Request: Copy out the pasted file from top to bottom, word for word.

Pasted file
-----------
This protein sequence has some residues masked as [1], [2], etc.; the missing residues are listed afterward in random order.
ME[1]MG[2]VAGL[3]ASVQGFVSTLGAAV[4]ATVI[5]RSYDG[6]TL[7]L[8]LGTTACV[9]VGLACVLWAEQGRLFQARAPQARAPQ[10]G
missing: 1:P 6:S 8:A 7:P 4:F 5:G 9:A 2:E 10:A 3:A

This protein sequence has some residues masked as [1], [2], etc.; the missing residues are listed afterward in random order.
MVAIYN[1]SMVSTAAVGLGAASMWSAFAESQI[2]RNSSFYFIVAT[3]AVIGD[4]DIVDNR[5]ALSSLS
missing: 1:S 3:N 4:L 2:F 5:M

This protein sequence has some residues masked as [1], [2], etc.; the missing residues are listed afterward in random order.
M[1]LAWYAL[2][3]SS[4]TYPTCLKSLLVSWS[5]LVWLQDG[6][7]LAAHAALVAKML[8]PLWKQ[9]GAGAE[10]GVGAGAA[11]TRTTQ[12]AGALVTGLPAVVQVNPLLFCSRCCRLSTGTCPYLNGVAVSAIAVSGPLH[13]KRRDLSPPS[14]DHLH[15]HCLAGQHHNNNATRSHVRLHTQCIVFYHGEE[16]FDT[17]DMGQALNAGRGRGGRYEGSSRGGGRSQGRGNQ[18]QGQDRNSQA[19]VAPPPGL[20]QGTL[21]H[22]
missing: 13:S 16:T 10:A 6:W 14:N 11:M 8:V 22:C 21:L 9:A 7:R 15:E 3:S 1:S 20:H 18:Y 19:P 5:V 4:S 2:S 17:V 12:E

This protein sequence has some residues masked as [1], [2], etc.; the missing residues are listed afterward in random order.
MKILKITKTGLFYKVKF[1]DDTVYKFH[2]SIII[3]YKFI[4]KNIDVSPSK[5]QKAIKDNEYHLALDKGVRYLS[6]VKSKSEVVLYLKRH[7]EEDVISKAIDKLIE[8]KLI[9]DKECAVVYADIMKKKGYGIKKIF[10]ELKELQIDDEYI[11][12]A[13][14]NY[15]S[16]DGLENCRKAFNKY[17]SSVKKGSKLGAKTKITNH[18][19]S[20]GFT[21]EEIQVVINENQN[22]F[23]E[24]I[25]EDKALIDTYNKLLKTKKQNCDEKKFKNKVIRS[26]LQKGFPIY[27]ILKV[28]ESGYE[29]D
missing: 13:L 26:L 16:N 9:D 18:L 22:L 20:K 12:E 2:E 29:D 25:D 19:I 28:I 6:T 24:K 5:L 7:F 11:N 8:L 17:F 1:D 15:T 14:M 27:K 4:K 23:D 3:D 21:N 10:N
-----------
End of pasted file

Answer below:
This protein sequence has some residues masked as [1], [2], etc.; the missing residues are listed afterward in random order.
ME[1]MG[2]VAGL[3]ASVQGFVSTLGAAV[4]ATVI[5]RSYDG[6]TL[7]L[8]LGTTACV[9]VGLACVLWAEQGRLFQARAPQARAPQ[10]G
missing: 1:P 6:S 8:A 7:P 4:F 5:G 9:A 2:E 10:A 3:A

This protein sequence has some residues masked as [1], [2], etc.; the missing residues are listed afterward in random order.
MVAIYN[1]SMVSTAAVGLGAASMWSAFAESQI[2]RNSSFYFIVAT[3]AVIGD[4]DIVDNR[5]ALSSLS
missing: 1:S 3:N 4:L 2:F 5:M

This protein sequence has some residues masked as [1], [2], etc.; the missing residues are listed afterward in random order.
M[1]LAWYAL[2][3]SS[4]TYPTCLKSLLVSWS[5]LVWLQDG[6][7]LAAHAALVAKML[8]PLWKQ[9]GAGAE[10]GVGAGAA[11]TRTTQ[12]AGALVTGLPAVVQVNPLLFCSRCCRLSTGTCPYLNGVAVSAIAVSGPLH[13]KRRDLSPPS[14]DHLH[15]HCLAGQHHNNNATRSHVRLHTQCIVFYHGEE[16]FDT[17]DMGQALNAGRGRGGRYEGSSRGGGRSQGRGNQ[18]QGQDRNSQA[19]VAPPPGL[20]QGTL[21]H[22]
missing: 13:S 16:T 10:A 6:W 14:N 11:M 8:V 22:C 21:L 9:A 7:R 15:E 3:S 1:S 20:H 18:Y 19:P 5:V 4:S 2:S 17:V 12:E

This protein sequence has some residues masked as [1], [2], etc.; the missing residues are listed afterward in random order.
MKILKITKTGLFYKVKF[1]DDTVYKFH[2]SIII[3]YKFI[4]KNIDVSPSK[5]QKAIKDNEYHLALDKGVRYLS[6]VKSKSEVVLYLKRH[7]EEDVISKAIDKLIE[8]KLI[9]DKECAVVYADIMKKKGYGIKKIF[10]ELKELQIDDEYI[11][12]A[13][14]NY[15]S[16]DGLENCRKAFNKY[17]SSVKKGSKLGAKTKITNH[18][19]S[20]GFT[21]EEIQVVINENQN[22]F[23]E[24]I[25]EDKALIDTYNKLLKTKKQNCDEKKFKNKVIRS[26]LQKGFPIY[27]ILKV[28]ESGYE[29]D
missing: 13:L 26:L 16:N 9:D 18:L 22:L 20:K 12:E 2:E 29:D 25:D 19:I 28:I 6:T 24:K 5:L 7:F 11:N 8:L 17:F 1:D 15:T 14:M 27:K 4:K 23:D 3:D 21:N 10:N